The Keeling Curve has measured atmospheric CO2 since 1958. With its death, climate science would lose a vital tool
By Sophie Yeo
Since the 1980s, climate scientists have been trailblazing their way through new frontiers of knowledge, weaving a terrifying tapestry of rising oceans, soaring temperatures and raging storms.
But not the Keeling family. Ralph, and his father Charles before him, have spent the last 50 years etching new numbers onto a graph – what is now known as the Keeling Curve – which traces the rising levels of carbon dioxide in the atmosphere.
It may seem like an almost bureaucratic labour but, in May last year, the graph made headlines with one of the most symbolic announcements about climate change to date: the amount carbon dioxide in the air hit 400 parts per million (ppm) for the first time in over three million years.
Branded a “grim climate landmark” by leading campaigner Bill McKibben, for scientists the news was another sign the chances of avoiding dangerous levels of global warming are steadily receding.
And now the measurement programme is in danger. Funding has dried up, as agencies come under pressure to provide the money to projects that offer a quicker return for the money, and Ralph Keeling has turned to crowdsourcing to raise some of the necessary funds.
In an interview with RTCC, Keeling says that the first challenge for the programme is just to get it through 2014, for which several hundred thousands of pounds will be required.
This, he says, is certainly more than the crowd funding model will be able to raise, although he has already received a couple of thousand since the appeal started in July.
“There are benefits to this that go way beyond the money that’s bought in,” says Keeling. “The awareness that’s spread by this may play a role in helping get other foundation money or other private money, so it’s been very positive and I’m very grateful.”
The demise of the project would be a sad day for climate science. The Keeling Curve is the longest record the world has of CO2 levels, which have been responsible for raising the global average temperature by 0.8C since preindustrial times, and also of oxygen levels.
“No other programme has measurements on quite the same scale globally or over such a long period of time and our lab’s central to this community effort, so it’s a blow to the world research on this if the programme folds,” says Keeling.
The records were initially a by-product of another project set up by Charles Keeling in 1953 at Caltech, Pasadena, as part of a post-doctoral project aimed at extracting uranium from granite rock.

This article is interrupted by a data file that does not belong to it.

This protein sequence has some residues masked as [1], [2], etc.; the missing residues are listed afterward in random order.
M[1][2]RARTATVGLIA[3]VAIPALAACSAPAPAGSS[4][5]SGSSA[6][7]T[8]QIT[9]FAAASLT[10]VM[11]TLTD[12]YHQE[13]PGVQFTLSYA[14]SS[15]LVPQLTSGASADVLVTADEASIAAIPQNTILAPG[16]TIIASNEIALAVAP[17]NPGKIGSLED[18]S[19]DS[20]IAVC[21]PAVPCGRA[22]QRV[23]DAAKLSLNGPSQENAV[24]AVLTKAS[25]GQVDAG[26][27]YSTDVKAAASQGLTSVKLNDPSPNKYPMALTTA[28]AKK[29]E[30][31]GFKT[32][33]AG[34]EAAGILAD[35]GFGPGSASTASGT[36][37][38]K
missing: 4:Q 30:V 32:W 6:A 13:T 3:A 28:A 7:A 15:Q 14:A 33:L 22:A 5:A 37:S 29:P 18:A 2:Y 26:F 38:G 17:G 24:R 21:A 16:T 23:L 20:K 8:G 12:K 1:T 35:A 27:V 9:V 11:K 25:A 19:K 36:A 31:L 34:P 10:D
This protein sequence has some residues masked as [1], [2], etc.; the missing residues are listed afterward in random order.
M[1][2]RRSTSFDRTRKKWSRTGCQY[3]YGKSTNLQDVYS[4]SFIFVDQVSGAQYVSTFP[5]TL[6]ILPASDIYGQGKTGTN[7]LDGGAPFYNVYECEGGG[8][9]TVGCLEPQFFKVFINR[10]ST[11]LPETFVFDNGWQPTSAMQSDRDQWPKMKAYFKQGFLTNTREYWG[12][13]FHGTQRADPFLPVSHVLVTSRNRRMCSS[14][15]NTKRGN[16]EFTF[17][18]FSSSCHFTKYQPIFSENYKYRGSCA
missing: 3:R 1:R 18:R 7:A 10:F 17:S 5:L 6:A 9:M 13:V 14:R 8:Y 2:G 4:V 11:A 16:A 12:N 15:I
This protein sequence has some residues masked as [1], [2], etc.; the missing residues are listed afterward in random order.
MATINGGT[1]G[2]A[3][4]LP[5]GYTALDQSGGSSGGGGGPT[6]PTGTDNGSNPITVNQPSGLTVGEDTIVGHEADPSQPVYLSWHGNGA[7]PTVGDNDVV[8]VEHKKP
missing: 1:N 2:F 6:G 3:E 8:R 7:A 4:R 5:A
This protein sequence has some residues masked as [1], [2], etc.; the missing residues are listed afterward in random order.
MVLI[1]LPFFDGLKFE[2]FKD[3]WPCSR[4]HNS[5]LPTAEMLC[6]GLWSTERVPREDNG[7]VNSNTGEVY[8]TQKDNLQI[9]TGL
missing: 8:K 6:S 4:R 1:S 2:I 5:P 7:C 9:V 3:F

This morphed into a larger project to measure the volume of CO2 in the atmosphere, with measuring stations set up across the world, with the main one at Mauna Loa in Hawaii. The first measurement was 313ppm in 1958. In May 2013 it hit 400.
When Ralph Keeling took over, he also introduced oxygen measurements – another vital tool in diagnosing the current state of the planet.
The value of the project is that it gives an indication of the health of the planet on a long term basis, upon which the most important judgments about climate change are based.
Paradoxically, he says, this has turned out to be the main challenge in maintaining funding for the project, as government agencies feel an “awkwardness” about continually tying themselves to an old job.
“The problem with adopting that as a formula for science is the most important insight we have about the planet comes from measurements that have continued over decades.
“The science that matters relates to what’s happening decade by decade, not year-on-year increments. So the mismatch between the timescale at which the agencies want to see a return on the science and the actual timescale of the phenomenon that are of interest, that’s why I find myself in this dilemma and the agencies do too.”
While the project has always faced funding dilemmas, the present difficulty lies in keeping the oxygen measurements going. This part of the programme was established by Keeling as an effective way of keeping tabs on the health of the planet.
About half of the carbon dioxide emitting through burning fossil fuels ends up being absorbed by the world’s oceans and forests, and by measuring the oxygen, scientists can tease apart the effectiveness of these vital carbon sinks, and assess how they’re changing over time.
Maintaining the measurements is a difficult task that requires bottles of air being sent back from around 10 stations at remote points across the globe, from Ellesmere Island in the Arctic right down to the South Pole. Money is crucial to maintaining these operations, from shipping the bottles to studying the data to get the final result.
But the effort is worth it: Keeling likens the moment of reaching 400ppm to reading Orwell’s novel 1984 in years post-1984.
“Before 1984, you read the Orwell book and think this is something off in the future. And suddenly you’re there. Of course, fortunately it didn’t turn out the way Orwell imagined – but it seemed like something off in the future and suddenly it’s upon us. This feels like we’re living in the future. It’s a milestone and it’s sobering.”
If the project is to survive in the long term, it needs to become more than a family heirloom. Agencies need to recognise the importance of a continuing stream of funding, rather than a project that is dependent on Keeling’s own ability to constantly rewrite new proposals.
He says that, without him to pass it on to, the Keeling Curve would have ended at his father. He has mixed feelings about the inheritance: “In ways I was happy – in other ways I also felt burdened by it, I have to be honest. I face an interesting dilemma.
“On the one hand there’s a lot of exciting science out there that could be done that would be easier to fund, but frankly none of it feels more important than this stuff that’s not easy to fund. I am committed to keep it going because it feels so important.”